All-Star Game at Minnesota

Tuesday, October 17, 2006

Memories of Tower Greenwich Village, Part 3

This is third installment in a series of articles I'm writing about the years I spent at Tower Records in Greenwich Village. The chain will be shutting down for good later this year.

I always hated when we had in-store appearances by musical acts. Not seeing the celebrities themselves, but it always interrupted my routine. I became the rock floor CD buyer in December 1985. It was at a time when CDs when just exploding in popularity, and quickly started to overcome LPs as the favored way for most people to listen to music.

The in-stores always seemed to occur at a time when I had a ton of work to do. I was basically in charge of getting the CDs up from the basement to the rock floor. In the beginning I did just about all the pricing and bringing the product upstairs. (It was murder getting them up there when the elevators went out, and they did often.) We had the appearances right in the middle of the rock floor, and we had to move the middle racks into the aisles at the back of the floor. It made it almost impossible to move around and put any product away around the places the in-store was going on at. So I had to shut down work until it was all over, and on occasion that meant staying later until everything got done.

Some of the most memorable in-store appearances happened before I became CD buyer(and I was usually put on security detail for them back then). The most famous was the Tina Turner one, which happened just days before I was hired as an employee. It is famous because she was in the middle of the in-store when her manager told her that she had the number one record in America (which she mentions in her book, "I Tina.") Two of the wildest ones I was at were in 1985 by Tears For Fears and the pop singer Paul Young. They both had crowds going down East 4th Street, and around and on to Lafayette Street. The Paul Young in-store may have been the craziest one I ever saw. We put up barracades along the route to keep everyone in line, and they were constantly being knocked over. And the crowd was overwhelmingly a large group of Asian teenage girls, for whatever reason.

I remember the Frankie Goes To Hollywood appearance (remember them?). All of us employees were given an extremely oversized "FRANKIE SAY" t-shirt to wear (they were all the rage back then), and I had people on the line offering me money for the shirt, which for some reason I turned them all down. I ended up tossing the shirt out years later.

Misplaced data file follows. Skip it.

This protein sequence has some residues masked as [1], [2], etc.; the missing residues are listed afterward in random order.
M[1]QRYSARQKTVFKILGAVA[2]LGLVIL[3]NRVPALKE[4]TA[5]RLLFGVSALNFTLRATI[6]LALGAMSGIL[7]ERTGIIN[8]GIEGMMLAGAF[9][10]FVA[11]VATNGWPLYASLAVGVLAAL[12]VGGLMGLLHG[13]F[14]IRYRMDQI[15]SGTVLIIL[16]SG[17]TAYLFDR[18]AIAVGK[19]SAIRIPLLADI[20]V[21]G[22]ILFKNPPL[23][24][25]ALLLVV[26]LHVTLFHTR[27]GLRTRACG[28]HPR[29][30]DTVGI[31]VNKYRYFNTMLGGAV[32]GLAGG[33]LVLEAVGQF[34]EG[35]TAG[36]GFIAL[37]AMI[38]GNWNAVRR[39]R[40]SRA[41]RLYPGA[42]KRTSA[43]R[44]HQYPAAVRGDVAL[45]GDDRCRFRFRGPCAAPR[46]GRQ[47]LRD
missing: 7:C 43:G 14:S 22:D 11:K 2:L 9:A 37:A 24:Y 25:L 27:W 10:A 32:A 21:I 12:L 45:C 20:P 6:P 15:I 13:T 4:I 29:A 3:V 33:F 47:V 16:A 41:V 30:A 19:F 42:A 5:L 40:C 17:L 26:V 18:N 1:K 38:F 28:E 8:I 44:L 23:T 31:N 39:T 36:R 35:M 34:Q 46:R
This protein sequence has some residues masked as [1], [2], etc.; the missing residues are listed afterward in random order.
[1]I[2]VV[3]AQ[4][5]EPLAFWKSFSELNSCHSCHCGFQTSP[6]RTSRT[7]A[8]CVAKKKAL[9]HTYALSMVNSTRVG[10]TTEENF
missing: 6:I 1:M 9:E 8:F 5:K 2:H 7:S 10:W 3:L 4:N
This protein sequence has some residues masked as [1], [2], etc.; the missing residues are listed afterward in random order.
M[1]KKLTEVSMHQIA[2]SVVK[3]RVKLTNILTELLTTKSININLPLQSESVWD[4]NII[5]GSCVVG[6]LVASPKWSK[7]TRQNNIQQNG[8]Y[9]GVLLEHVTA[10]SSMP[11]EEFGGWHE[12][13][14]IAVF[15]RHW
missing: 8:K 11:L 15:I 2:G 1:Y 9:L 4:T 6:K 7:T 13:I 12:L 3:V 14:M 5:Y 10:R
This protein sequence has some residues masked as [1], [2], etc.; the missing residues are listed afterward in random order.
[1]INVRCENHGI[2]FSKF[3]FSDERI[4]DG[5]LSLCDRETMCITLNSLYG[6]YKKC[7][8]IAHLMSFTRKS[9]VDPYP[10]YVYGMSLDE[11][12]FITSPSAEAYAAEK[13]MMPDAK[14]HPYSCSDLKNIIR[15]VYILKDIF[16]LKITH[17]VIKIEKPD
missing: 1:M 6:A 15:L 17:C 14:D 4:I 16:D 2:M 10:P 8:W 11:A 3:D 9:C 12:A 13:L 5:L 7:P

I did get a chance to meet a few of the artists who appeared. The nicest guy was Tommy James, who I talked to at length about his music career, and got an autographed CD and picture with him. Bananarama were a bunch of stuck-up twits, and when 10,000 Maniacs made an appearance, their lead singer (whose name I forget) basically ignored me when I was introduced to her. I felt badly for the country singer Ricky Skaggs when he was there. He was a really nice guy but almost no one showed up for his appearance. (It was before country music boomed in the US in the 1990s.)

I always enjoyed telling my friends and family that some famous person was in the store, be it in an in-store, or at some other function. In the late '80s, I remember three occasions that I was invited to two listening parties to check out new records. The first was for Simply Red's new CD, and I got the chance to meet Mick Hucknall, their lead singer. Nice guy, with a strange red hairdo.

The second was the new CD by George Harrison, "Cloud Nine." A friend from Tower and I got the invite, and on it was that some guy with a strange name would be at the party. I always remembered that George liked using pseudonyms for different things, and we both thought it might be George himself appearing at it, without telling anyone directly. I recall going there in the cab talking excitedly to my friend that we might actually meet a Beatle. When we got there, the guy with the strange name was in fact, only a guy with a strange name and not George. I was really bummed, but the CD was really good.

But the next year, 1988, I met the biggest celebrity I have ever met in my life. I was invited to a party to hear Elton John's "Reg Strikes Back" CD. And the man himself was there. Elton was always a big Tower Records supporter, and wanted to meet some people from the store. I met him and got a picture taken with him and another friend of mine, taken by his record company. Elton was just a sweet guy, and I still have the picture, put away on one of my shelves at home.

Hobnobbing with the celebs. It was a great fringe benefit from my days working at Tower.

2 comments:

Peter N said...

Wow...just the thought of meeting the much missed George, our Geoge, must have been pulse quickening. And Elton? Nice! These Tower Record memories of yours are classic stuff. Thanks. We seem so seldom do disagree on anything. But fear not...I will expess my opinion if different in any way or ways. But so far, i got a big fat nothing but great reading. A long-winded compliment, on the eve of a Met's step up, or it's "take a bow and see you in '07" time. So Metropolitans, it's your turn to show us what you're made of. And tonight, you're underdogs. Live long and prosper. Wow, that sounds familiar.

The Omnipotent Q said...

Thanks again for the nice words Peter. I felt like sharing the memories I had with Tower now that the chain is ending, and I remembered a lot of long-forgotten stuff. I'm glad you are enjoying it. A book about it? Could be...